Tracing the path that gold takes from mine to market is notoriously difficult. The precious metal is mined around the world, but unless it remains segregated on its journey through the global supply chain — most crucially at the refining stage, where batches traditionally are mingled — there is no way to distinguish the origins of one gold bar or the gold in one bauble from another.
That explains both gold’s millennia-old history as an international form of currency — and what many say is its most conspicuous modern-day weakness. With gold mining practices coming under increasing scrutiny for their potential links to child labor, mercury pollution and other human rights and environmental abuses, the drumbeat of voices demanding full traceability in the gold supply chain has been growing louder.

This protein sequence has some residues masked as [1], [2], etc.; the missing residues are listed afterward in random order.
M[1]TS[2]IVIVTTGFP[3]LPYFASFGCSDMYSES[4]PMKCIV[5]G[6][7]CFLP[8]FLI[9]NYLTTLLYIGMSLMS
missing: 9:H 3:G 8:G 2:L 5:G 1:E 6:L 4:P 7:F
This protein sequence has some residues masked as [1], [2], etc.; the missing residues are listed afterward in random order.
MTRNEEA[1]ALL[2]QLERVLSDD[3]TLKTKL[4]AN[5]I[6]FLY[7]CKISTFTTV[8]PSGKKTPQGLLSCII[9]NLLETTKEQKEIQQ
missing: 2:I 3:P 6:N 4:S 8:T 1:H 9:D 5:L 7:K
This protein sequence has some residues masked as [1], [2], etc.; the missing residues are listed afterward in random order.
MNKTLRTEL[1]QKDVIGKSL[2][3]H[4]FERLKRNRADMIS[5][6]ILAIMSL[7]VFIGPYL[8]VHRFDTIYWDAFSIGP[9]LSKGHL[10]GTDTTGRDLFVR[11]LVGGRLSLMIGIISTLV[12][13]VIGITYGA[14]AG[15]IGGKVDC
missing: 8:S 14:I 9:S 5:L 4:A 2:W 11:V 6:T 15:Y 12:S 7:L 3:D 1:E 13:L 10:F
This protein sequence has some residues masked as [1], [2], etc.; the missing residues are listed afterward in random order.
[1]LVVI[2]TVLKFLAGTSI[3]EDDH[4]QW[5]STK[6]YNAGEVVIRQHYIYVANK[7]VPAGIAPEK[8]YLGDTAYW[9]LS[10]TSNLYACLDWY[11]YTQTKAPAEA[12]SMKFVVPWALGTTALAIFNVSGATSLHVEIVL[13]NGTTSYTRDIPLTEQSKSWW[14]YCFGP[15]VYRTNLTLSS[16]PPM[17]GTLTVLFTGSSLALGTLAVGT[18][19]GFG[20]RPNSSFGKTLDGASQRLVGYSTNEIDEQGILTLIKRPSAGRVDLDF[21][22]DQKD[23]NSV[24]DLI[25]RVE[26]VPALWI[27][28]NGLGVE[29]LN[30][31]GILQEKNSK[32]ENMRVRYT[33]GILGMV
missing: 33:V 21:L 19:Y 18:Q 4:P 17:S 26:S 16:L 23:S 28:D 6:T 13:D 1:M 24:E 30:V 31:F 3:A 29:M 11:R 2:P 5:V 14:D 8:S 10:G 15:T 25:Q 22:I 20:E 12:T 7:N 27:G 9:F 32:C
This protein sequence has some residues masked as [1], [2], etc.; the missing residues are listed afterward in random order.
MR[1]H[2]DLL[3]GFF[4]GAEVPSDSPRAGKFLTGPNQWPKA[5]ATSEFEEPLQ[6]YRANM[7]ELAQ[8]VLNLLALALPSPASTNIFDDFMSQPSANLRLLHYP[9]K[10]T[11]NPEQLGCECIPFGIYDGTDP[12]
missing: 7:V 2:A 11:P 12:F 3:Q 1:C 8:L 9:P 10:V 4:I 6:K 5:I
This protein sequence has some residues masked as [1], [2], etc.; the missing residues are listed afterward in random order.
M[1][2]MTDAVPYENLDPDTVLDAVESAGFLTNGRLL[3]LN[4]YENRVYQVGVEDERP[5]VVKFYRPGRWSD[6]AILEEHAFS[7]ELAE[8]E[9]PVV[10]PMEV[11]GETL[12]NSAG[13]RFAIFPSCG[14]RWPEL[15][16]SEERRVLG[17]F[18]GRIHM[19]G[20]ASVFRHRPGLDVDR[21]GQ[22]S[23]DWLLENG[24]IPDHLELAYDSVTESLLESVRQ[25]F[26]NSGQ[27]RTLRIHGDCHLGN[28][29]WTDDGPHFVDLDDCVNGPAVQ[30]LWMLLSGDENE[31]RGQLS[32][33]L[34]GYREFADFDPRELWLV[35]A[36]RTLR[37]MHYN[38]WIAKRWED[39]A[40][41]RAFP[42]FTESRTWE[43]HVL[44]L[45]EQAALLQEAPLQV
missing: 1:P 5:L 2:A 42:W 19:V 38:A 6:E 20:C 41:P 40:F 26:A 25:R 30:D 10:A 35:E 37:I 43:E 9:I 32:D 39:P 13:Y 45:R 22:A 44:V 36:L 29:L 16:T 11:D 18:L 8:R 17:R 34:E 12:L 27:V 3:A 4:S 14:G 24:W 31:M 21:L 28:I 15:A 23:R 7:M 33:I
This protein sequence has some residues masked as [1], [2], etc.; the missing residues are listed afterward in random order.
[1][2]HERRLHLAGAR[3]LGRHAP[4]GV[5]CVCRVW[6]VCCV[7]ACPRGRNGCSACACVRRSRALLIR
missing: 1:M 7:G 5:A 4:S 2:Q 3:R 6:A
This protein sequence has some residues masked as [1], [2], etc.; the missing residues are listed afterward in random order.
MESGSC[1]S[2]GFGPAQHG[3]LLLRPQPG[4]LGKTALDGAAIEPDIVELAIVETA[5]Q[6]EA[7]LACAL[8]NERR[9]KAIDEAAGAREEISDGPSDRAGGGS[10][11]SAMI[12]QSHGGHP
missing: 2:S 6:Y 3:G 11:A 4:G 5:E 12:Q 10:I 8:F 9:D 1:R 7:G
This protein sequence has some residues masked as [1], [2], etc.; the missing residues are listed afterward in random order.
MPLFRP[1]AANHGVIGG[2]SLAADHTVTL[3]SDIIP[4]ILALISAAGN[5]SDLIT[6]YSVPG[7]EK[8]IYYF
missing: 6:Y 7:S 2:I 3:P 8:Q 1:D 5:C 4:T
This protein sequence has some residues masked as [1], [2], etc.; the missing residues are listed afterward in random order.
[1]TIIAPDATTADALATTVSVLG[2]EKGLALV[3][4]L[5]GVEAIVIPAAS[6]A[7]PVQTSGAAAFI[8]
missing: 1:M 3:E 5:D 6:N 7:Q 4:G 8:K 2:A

The calls have taken on new urgency in light of fresh concerns that the Russian government may use “gold supply chains as a tool to evade sanctions and further subsidize their military aggression against Ukraine,” as an open letter to the jewelry industry from the Global Gold Transparency Initiative, an advocacy group, recently put it.
Charlie and Dan Betts, brothers from Birmingham, England, who represent the ninth generation of their family in the gold smelting and refining business — in 1760, Alexander Betts founded what is now called Betts Refining in the city’s Jewelry Quarter — believe they have a solution to gold’s traceability problem.
For the rest of this article: https://www.nytimes.com/2022/03/24/fashion/jewelry-gold-mining-betts-refinery-england.html